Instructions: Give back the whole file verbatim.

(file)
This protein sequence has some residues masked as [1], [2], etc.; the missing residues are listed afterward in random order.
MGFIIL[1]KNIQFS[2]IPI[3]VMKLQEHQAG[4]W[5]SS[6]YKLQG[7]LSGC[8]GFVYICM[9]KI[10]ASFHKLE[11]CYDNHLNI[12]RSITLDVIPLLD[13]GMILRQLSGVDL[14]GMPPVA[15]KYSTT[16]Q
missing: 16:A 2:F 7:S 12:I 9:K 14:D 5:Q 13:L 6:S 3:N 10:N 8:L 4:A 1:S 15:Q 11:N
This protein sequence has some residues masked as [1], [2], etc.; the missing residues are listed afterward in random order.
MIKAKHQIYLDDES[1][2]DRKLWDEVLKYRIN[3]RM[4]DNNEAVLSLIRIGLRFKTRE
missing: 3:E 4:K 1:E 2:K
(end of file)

This protein sequence has some residues masked as [1], [2], etc.; the missing residues are listed afterward in random order.
MGFIIL[1]KNIQFS[2]IPI[3]VMKLQEHQAG[4]W[5]SS[6]YKLQG[7]LSGC[8]GFVYICM[9]KI[10]ASFHKLE[11]CYDNHLNI[12]RSITLDVIPLLD[13]GMILRQLSGVDL[14]GMPPVA[15]KYSTT[16]Q
missing: 16:A 2:F 7:S 12:I 9:K 14:D 5:Q 13:L 6:S 3:N 10:N 8:L 4:A 1:S 15:Q 11:N
This protein sequence has some residues masked as [1], [2], etc.; the missing residues are listed afterward in random order.
MIKAKHQIYLDDES[1][2]DRKLWDEVLKYRIN[3]RM[4]DNNEAVLSLIRIGLRFKTRE
missing: 3:E 4:K 1:E 2:K